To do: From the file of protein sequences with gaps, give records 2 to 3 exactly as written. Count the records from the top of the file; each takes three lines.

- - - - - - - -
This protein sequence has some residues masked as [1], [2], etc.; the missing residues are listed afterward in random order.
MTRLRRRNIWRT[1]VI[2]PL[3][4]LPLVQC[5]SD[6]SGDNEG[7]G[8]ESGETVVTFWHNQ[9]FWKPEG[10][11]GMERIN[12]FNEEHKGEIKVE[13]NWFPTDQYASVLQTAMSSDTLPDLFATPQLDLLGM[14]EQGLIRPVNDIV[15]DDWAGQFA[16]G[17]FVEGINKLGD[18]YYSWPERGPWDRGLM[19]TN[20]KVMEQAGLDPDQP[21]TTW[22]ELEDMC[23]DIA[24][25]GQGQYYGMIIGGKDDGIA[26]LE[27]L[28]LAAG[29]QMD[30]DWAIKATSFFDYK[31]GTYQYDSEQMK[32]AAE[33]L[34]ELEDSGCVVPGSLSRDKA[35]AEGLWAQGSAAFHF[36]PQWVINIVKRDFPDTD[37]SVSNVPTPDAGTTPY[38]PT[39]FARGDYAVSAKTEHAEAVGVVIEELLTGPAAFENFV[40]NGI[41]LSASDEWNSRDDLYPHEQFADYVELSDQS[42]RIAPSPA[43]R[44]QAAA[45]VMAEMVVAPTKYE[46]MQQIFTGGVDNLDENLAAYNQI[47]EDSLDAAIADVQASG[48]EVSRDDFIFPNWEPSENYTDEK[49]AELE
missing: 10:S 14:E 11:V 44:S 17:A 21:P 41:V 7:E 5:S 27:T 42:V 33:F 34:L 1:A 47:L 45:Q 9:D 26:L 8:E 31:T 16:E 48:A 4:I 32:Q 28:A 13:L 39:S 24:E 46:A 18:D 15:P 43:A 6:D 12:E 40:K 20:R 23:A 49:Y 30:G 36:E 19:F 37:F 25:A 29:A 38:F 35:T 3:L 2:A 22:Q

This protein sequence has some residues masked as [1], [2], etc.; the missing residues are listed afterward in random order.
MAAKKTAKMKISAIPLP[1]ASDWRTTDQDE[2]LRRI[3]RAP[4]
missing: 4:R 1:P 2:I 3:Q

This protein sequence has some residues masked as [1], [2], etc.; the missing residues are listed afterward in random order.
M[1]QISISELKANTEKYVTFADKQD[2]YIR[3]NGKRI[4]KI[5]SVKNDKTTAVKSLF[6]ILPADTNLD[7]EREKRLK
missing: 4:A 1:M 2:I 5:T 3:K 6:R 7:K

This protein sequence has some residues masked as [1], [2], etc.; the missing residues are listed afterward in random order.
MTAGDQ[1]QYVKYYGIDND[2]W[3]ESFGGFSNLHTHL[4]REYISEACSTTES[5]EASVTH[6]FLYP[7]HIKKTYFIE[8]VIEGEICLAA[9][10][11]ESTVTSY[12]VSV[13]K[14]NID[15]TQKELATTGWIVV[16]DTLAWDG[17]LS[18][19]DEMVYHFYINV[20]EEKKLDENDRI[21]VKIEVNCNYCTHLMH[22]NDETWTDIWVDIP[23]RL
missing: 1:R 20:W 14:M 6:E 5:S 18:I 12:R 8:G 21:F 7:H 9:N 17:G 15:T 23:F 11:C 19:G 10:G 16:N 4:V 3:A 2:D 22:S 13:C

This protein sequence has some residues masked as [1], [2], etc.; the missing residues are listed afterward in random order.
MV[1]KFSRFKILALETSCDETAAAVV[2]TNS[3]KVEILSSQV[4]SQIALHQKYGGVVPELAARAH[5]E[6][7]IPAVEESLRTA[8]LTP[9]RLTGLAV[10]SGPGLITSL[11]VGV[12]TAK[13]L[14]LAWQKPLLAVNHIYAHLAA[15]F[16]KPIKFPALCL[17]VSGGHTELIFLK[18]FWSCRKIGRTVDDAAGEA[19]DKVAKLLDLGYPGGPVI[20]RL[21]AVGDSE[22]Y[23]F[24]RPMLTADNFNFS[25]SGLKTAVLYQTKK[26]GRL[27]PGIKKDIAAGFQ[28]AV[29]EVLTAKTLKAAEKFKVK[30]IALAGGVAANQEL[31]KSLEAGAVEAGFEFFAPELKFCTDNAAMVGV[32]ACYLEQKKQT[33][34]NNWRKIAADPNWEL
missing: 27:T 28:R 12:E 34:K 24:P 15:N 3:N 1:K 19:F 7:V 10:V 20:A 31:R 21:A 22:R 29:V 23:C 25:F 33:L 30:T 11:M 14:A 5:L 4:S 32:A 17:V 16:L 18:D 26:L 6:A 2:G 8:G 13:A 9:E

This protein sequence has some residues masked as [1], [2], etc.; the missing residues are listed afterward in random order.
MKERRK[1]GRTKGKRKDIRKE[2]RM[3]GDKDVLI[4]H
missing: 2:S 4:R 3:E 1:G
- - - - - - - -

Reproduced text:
This protein sequence has some residues masked as [1], [2], etc.; the missing residues are listed afterward in random order.
MAAKKTAKMKISAIPLP[1]ASDWRTTDQDE[2]LRRI[3]RAP[4]
missing: 4:R 1:P 2:I 3:Q

This protein sequence has some residues masked as [1], [2], etc.; the missing residues are listed afterward in random order.
M[1]QISISELKANTEKYVTFADKQD[2]YIR[3]NGKRI[4]KI[5]SVKNDKTTAVKSLF[6]ILPADTNLD[7]EREKRLK
missing: 4:A 1:M 2:I 5:T 3:K 6:R 7:K